Vale Margot Knox... a creative spirit

12-1-1931 ­ 11-4-2002

By Gwen Ford

Margot Knox, artist and gardener died at her Hawthorn home, The Mosaic Garden, on April 11, 2002.
Her life, like her work, is a kaleidoscope of experience.
Margot was born in Dandenong; she attended school at St Margaret's in Berwick.
Before leaving the country for the city, she spent a year at her old school as an assistant to the art mistress.
In one way or another, artistic expression has been the driv ing force in her life.
While studying at the RMIT, in the late 1940s, she met the sculptor Matcham Skipper and his wife Myra who drew her into the busy "salon" they organised in Grange Place, behind the old Russell Street police station.
Here she met people who would become lifelong friends and influences.
They included Alistair Knox, Tim and Betty Burstall, Justus Jorgensen, Leonard French, Helmut New ton, Win Roberts.
Later she was to work in the Boyd pot teries at Murrumbeena with Arthur and Yvonne Boyd, John and Mary Perceval and Neil Douglas.
She was young and energetic and prepared to dedicate herself to a pro ductive and creative life.
In time, many of the people Margot and Alistair met in Grange Place joined them in the flourishing creative com munity of Eltham.
Margot was twenty years old when she left the city for the bush to become the wife and partner of Alistair Knox.
At that point, he was working in a bank while designing and building in mud, the medium that led him to prominence as an environmental architect.
She was working for the land scape designer Ellis Stones in Ivanhoe, where she proved herself a gifted slate paver.
An extensive paving project she completed during this period was for the painters Guelda and Polly Pike at their Tem plestowe property.
Matcham Skipper recalls Margot as someone who always had a "decorator's eye".
"She was a beautiful pain ter and she loved the landscape.
She was unable to exist in a place which she could not improve ­ every thing she touched she gave character to.
She had a great sensitivity in the visual world; she could identify with what was needed in architecture both externally and internally.
She applied these gifts later when Alistair Knox began designing and building mud brick houses in Eltham." In the early 1970s the vast Knox house in Eltham was host to regular "Earth Days" where those interested in environmentally appropriate ways of building, and living, gathered to demonstrate or observe alternative pos sibilities.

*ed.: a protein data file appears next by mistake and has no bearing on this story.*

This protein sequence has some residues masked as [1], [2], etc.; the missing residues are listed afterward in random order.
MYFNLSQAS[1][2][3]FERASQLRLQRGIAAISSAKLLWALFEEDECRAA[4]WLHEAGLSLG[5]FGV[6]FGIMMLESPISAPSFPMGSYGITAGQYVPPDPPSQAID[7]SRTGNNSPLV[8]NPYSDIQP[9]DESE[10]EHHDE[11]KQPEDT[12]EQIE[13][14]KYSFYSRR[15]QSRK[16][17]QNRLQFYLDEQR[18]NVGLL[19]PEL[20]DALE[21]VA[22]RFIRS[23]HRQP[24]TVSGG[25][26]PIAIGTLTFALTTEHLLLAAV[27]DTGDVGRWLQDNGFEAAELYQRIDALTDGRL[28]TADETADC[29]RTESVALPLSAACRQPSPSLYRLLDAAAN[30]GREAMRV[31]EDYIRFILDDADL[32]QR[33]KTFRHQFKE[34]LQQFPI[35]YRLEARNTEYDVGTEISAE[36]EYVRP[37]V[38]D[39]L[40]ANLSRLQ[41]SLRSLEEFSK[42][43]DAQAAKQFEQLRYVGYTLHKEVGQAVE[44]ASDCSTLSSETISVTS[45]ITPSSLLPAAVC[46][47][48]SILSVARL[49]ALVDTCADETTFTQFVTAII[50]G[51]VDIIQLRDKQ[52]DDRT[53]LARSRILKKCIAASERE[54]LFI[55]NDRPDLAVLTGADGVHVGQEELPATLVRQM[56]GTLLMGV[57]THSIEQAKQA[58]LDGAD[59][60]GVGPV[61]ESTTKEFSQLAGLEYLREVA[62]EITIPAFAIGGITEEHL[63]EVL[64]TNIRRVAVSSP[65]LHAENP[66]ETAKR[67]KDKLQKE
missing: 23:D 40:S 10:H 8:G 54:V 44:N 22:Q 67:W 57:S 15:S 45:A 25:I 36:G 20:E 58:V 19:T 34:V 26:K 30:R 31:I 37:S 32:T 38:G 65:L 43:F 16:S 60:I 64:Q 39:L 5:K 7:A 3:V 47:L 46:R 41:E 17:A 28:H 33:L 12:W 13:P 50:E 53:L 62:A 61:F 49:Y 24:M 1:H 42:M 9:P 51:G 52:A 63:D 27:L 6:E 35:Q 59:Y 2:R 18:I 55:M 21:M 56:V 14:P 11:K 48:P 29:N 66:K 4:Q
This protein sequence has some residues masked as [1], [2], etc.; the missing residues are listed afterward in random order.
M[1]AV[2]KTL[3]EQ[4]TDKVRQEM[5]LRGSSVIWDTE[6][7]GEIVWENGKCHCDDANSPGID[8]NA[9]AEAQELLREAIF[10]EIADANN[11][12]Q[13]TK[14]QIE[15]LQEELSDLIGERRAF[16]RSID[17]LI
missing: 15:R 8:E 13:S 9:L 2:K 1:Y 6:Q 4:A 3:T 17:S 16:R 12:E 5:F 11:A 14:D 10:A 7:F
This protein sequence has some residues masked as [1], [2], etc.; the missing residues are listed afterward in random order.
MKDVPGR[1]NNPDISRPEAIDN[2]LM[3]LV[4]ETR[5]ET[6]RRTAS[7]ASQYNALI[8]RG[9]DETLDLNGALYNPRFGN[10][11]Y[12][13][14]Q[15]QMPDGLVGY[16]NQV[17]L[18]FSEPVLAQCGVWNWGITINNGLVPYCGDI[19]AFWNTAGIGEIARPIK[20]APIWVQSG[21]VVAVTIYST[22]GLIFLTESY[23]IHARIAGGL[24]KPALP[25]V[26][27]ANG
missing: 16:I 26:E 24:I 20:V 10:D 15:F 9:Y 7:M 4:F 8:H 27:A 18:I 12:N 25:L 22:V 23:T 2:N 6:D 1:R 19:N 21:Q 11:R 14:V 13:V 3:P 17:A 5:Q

On these days, the Knox kitchen was filled with the aroma of fresh coffee and bread in its various stages as Margot demonstrated simple bread making to hundreds of people.
Her bread was sym bolic of her hospitality ­ it was always there and always generously offered.
Recycling was encouraged as a way of life, both in waste manage ment and in the use of building materials.
Margot refused to let physical diffi culties get in the way of her creative activities.
She admit ted to being a resourceful fossicker all her life.
She loved the idea of creating a new object from a discarded one; perhaps in the dazzling knit ted garments she made or the entire walls of mosaic, which dominated her life in her six ties.
While raising five children in her bush environment, Margot was also a serious landscape painter.
She described herself as a tra ditionalist painter in the impressionist manner when she held her first show at The Australian Galleries in 1961.
Her early work included bush landscapes and seascapes at Williamstown or San Remo where she often worked with John Perceval.
She saw her immediate surroundings in Eltham as "a place with a dreamy, fairy-like atmosphere with a wonderful and unique colour combination".
She often placed people or horses in her paintings.
Her father had served as a horse man in an artillery unit in France and from him she inherited a lifelong love of horses.
She made regular trips to ride in the High Plains where she painted her very successful Wonnangatta series.
In 1979, the writer Alan Marshall, also a keen horseman, inscribed the fol lowing tribute to his friend, "To Margot, whose pictures say in paint, what I long to say in words." After leaving Eltham in 1985, Margot moved into the former Baptist Church Hall on the cor ner of Rathmines Road, Hawthorn.